I touched on this topic above, but what I will add is that the number one lesson I learned on this trip is that most of the time your biggest obstacle is yourself. and you embarrass. For years, I convinced myself that no one cared about my voice or my point of view. Now I have a whole portfolio that proves the opposite. I remember when I made the decision to start freelance work, my main goal was just to have no regrets. I didn’t want to look back a few years or decades and ask myself, “What if I gave it a go? Even if I hadn’t ended up being successful as a freelance writer, at least I could have said I tried and gave it my all. This has always been my main motivation.

Do you have a favorite story you wrote?

It’s really hard to choose! Honestly, I have had the chance to work on some amazing stories. One of my more recent favorites is a feature article I wrote for Wine Enthusiast, which explores the history of wine’s healing properties. I just had fun reporting it and learned a lot from the sources I spoke to. Plus, it was for the print magazine, and although I’m a digital native writing primarily for an online audience, I grew up with print, so it still holds a very special place in my heart.

Is there something you learned while in Nebraska that you took with you and continue to use every day?

Nebraska is where I learned to journalistically tell a story. This is where I learned the structure of a good story, all the styling elements and the importance of asking the right questions. This is where I honed my rough storytelling skills and turned it into something that could actually help me launch and establish a career in journalism. Without journalism school and my experience as a journalist and columnist for the Daily Nebraskan, I don’t know if I would have landed on this path.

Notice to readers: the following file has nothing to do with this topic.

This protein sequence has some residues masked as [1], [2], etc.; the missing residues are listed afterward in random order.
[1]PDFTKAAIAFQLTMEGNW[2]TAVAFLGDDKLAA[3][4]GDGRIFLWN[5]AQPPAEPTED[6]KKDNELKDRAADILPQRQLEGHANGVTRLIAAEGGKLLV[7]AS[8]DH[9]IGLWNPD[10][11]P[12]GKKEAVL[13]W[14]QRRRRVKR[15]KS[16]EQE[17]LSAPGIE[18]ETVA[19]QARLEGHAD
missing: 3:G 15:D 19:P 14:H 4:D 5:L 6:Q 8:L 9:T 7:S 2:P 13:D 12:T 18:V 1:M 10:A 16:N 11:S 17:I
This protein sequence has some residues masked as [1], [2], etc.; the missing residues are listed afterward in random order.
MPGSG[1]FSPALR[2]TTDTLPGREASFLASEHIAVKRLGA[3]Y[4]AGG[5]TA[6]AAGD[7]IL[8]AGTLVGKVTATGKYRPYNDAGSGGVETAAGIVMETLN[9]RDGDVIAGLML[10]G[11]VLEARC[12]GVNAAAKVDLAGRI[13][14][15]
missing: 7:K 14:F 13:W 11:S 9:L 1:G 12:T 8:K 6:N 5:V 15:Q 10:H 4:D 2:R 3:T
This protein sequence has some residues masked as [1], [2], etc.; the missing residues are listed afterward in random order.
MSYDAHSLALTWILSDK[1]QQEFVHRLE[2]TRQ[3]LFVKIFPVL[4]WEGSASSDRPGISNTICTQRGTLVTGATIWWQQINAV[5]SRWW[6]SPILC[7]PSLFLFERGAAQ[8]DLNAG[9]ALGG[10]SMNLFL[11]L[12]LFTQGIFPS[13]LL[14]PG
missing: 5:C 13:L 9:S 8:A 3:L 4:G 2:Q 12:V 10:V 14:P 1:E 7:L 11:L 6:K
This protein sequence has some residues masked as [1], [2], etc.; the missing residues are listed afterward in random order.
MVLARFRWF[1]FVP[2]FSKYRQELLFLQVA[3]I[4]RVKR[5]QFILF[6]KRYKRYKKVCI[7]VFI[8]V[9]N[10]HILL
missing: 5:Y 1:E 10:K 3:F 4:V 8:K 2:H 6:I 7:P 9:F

Is there anyone in Nebraska who has had a big impact on you?

My English and Ethnic Studies teacher Joy Castro was instrumental in my time in Nebraska. I took two of his classes as an undergraduate and would have taken all of his classes if I could. She was the first teacher who really saw me as more than a student. She saw me as a young writer of color who had a voice but didn’t quite know how to use it. Her classes enlightened me a lot, both on my writing skills but also on my personal history as a first generation multicultural woman.

What advice would you give to a student interested in journalism, or, by referencing your tweet, to someone looking to accomplish something they’ve always wanted to accomplish?

Get out of your own way. And always prepare for success by being able to show what you are capable of. This means that you need a website showcasing your work. You need some presence online and in the world you want to be in. One of my big breaks came when I got hired at Teen Vogue as a fashion news editor. I will never forget that when I first met my IRL editor, she told me that she had chosen my application at random. But visiting my website and reading my work is what really sold her and got her to contact me. The lesson here is that even though I was lucky on my end, if I had nothing to show when I was finally presented with the opportunity, it wouldn’t have mattered anyway. Luck can help you get your foot in the door, but talent and hard work will help.